The other bonus of no PICC line is that we could finally give Kieran a bath with soap and water! We had been giving daily wipe downs with warmed, premoistened cloths, but nothing beats a good suds and scrub... especially when you have never had one in your whole life!  Kieran had a pretty bad case of cradle cap, so our awesome nurse (and teacher), Sandra, suggested we give him a spa treatment with a warm, wet cloth to soften it all up.  I couldn't blame him that he fell asleep while we were slowly scrubbing his head with a little brush to get all that gunk up.  He tolerated the rest of the hospital bath very well and after all his neck folds were clean and he got a good lotion, he was ready for a long sleep.

Operation Cradle Cap

Tag team hospital bath
Post bath - fuzzy hair and pooped out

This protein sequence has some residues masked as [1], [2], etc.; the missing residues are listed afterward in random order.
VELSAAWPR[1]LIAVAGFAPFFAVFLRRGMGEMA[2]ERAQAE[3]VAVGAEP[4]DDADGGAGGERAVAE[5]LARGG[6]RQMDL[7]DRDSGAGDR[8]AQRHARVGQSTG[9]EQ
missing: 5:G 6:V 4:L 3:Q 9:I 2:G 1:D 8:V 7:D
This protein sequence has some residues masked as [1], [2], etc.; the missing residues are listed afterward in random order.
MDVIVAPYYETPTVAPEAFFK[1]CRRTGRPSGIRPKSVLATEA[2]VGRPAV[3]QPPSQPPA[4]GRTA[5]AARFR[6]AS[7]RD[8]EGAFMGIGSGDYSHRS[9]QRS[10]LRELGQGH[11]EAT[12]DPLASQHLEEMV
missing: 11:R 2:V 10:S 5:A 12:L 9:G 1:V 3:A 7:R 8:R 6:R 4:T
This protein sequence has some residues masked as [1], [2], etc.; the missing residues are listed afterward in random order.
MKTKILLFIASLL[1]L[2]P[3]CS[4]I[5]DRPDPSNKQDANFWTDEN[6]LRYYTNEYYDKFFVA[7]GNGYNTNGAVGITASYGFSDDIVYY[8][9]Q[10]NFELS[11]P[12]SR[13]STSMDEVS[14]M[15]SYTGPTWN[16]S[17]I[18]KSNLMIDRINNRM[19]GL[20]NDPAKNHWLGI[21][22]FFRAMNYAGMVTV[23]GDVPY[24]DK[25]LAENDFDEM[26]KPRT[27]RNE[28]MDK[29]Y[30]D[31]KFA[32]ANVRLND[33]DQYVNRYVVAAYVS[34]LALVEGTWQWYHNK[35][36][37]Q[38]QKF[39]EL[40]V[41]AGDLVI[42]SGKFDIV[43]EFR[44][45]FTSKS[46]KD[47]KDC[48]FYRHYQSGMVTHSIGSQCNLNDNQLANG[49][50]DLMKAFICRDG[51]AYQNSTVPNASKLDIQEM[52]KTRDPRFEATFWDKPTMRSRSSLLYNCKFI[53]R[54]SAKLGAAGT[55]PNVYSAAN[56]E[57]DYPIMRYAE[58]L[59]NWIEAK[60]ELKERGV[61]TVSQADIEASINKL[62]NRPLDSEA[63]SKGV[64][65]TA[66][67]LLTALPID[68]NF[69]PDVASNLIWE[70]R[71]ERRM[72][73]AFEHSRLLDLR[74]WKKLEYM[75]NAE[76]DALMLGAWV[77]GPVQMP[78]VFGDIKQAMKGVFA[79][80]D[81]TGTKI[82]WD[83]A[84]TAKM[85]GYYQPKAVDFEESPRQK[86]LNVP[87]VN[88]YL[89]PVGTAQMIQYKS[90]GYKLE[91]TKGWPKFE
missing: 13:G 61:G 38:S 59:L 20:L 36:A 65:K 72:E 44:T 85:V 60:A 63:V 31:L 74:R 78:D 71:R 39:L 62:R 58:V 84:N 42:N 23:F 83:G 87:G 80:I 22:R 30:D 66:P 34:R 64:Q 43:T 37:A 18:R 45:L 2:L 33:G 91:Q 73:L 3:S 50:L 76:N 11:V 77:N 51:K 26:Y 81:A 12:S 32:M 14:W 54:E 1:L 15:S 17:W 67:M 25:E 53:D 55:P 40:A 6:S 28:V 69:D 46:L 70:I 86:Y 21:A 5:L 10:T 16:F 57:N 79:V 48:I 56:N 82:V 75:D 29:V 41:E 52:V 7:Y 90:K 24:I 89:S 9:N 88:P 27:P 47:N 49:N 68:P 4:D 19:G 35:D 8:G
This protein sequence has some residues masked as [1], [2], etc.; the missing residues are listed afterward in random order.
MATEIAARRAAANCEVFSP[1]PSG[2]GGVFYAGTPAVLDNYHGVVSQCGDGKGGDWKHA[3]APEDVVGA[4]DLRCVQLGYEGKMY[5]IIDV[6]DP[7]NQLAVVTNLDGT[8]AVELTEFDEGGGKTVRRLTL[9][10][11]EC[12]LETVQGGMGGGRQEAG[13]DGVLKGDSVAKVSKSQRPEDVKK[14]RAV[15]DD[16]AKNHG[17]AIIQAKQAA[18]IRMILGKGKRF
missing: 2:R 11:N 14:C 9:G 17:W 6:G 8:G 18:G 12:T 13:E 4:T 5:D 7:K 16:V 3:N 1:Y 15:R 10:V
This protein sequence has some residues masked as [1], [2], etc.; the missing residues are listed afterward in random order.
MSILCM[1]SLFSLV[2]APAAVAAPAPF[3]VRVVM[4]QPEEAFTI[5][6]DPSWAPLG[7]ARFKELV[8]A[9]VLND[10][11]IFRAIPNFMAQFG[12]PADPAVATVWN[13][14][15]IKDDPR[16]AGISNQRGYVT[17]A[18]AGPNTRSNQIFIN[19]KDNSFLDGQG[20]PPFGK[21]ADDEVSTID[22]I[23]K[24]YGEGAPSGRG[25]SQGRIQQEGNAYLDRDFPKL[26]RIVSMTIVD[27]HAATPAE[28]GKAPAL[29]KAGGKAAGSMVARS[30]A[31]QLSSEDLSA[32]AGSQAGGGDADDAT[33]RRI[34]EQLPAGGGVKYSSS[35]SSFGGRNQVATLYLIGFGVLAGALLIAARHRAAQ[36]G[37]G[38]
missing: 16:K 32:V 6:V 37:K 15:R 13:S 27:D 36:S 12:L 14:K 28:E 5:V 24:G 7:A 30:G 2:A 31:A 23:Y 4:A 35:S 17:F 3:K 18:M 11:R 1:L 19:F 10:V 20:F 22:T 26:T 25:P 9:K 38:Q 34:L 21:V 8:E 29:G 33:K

By Sunday, we were in a holding pattern with the continuous feeds.  One thing I've noticed during my time in the NICU is that not much happens on weekends as far as aggressive steps in patient care.  This makes sense because the attending physician in the unit on the weekends is not the same doctor as the one on rotation during the week; the attending physicians during the work week rotate every few weeks so you get some consistency - the weekend doctors want to maintain status quo for the weekday doctors.  That being said, we could tell that Kieran was hungry through normal queues (fists in the mouth, rooting... etc) and we didn't want to wait another day to push our agenda for increased feedings.  So, we asked Dr. Henner, who we were familiar with, if we could start bolus feeds.  A bolus is a larger volume/dosage that is delivered more quickly, whether it is food or medicine.  The ultimate goal was to acclimate Kieran's tummy to receive more food and faster so he could start feeding orally.  Dr Henner agreed that Kieran was tolerating the continuous 25 mL feeds, so we could try 50 mL over 45 minutes every 2 hours.  Kieran did really well and even showed signs that he wanted more, so the nursing staff shortened the duration of the feed from 45 to 30 minutes so he would feel fuller faster.   During these transitions, Brian and I were letting Kieran experiment with "oral care", meaning we would dip his pacifier in breast milk or give him a drop in his mouth to get used to the taste.  The kid was like a baby bird - mouth open ready for his next fix.  We so desperately wanted to feed him as much as he wanted, but kids with CDH need to transition very slowly during this process to normal feedings, so we tried to be patient.